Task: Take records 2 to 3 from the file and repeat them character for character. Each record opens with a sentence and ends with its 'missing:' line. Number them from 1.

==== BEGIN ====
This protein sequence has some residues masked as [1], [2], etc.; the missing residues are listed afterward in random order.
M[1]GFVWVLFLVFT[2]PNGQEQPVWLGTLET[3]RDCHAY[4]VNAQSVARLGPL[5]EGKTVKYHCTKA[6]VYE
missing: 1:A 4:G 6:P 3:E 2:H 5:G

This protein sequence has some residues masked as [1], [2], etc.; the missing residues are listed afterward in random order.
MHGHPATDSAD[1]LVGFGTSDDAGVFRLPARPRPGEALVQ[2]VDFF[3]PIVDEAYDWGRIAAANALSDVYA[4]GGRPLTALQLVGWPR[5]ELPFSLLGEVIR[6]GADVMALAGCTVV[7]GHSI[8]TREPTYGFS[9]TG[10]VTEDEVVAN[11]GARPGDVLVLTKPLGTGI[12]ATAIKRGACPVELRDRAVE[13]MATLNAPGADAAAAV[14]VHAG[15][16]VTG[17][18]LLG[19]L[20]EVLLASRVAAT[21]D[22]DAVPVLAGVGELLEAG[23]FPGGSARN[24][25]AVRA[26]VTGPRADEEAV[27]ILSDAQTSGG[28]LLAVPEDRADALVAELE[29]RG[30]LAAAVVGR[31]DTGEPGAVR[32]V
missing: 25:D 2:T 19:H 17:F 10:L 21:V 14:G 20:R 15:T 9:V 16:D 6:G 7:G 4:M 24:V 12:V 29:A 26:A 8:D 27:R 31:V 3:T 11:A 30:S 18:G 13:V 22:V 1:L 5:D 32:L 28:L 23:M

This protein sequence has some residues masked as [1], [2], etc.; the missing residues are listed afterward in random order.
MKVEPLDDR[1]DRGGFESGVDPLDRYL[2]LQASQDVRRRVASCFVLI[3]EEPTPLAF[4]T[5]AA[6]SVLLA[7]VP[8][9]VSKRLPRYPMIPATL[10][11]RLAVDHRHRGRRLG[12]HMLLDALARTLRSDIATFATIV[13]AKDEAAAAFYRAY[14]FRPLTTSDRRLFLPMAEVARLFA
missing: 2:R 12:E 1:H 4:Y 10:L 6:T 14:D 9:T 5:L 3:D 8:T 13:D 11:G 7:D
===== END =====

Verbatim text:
This protein sequence has some residues masked as [1], [2], etc.; the missing residues are listed afterward in random order.
MHGHPATDSAD[1]LVGFGTSDDAGVFRLPARPRPGEALVQ[2]VDFF[3]PIVDEAYDWGRIAAANALSDVYA[4]GGRPLTALQLVGWPR[5]ELPFSLLGEVIR[6]GADVMALAGCTVV[7]GHSI[8]TREPTYGFS[9]TG[10]VTEDEVVAN[11]GARPGDVLVLTKPLGTGI[12]ATAIKRGACPVELRDRAVE[13]MATLNAPGADAAAAV[14]VHAG[15][16]VTG[17][18]LLG[19]L[20]EVLLASRVAAT[21]D[22]DAVPVLAGVGELLEAG[23]FPGGSARN[24][25]AVRA[26]VTGPRADEEAV[27]ILSDAQTSGG[28]LLAVPEDRADALVAELE[29]RG[30]LAAAVVGR[31]DTGEPGAVR[32]V
missing: 25:D 2:T 19:H 17:F 10:L 21:V 14:G 20:R 15:T 9:V 16:D 6:G 7:G 4:M 24:V 12:V 29:A 26:A 8:D 27:R 31:V 3:T 11:A 30:S 18:G 13:V 22:V 1:L 5:D 32:L 28:L 23:M

This protein sequence has some residues masked as [1], [2], etc.; the missing residues are listed afterward in random order.
MKVEPLDDR[1]DRGGFESGVDPLDRYL[2]LQASQDVRRRVASCFVLI[3]EEPTPLAF[4]T[5]AA[6]SVLLA[7]VP[8][9]VSKRLPRYPMIPATL[10][11]RLAVDHRHRGRRLG[12]HMLLDALARTLRSDIATFATIV[13]AKDEAAAAFYRAY[14]FRPLTTSDRRLFLPMAEVARLFA
missing: 2:R 12:E 1:H 4:Y 10:L 6:T 14:D 9:T 5:L 3:D 8:T 13:D 11:G 7:D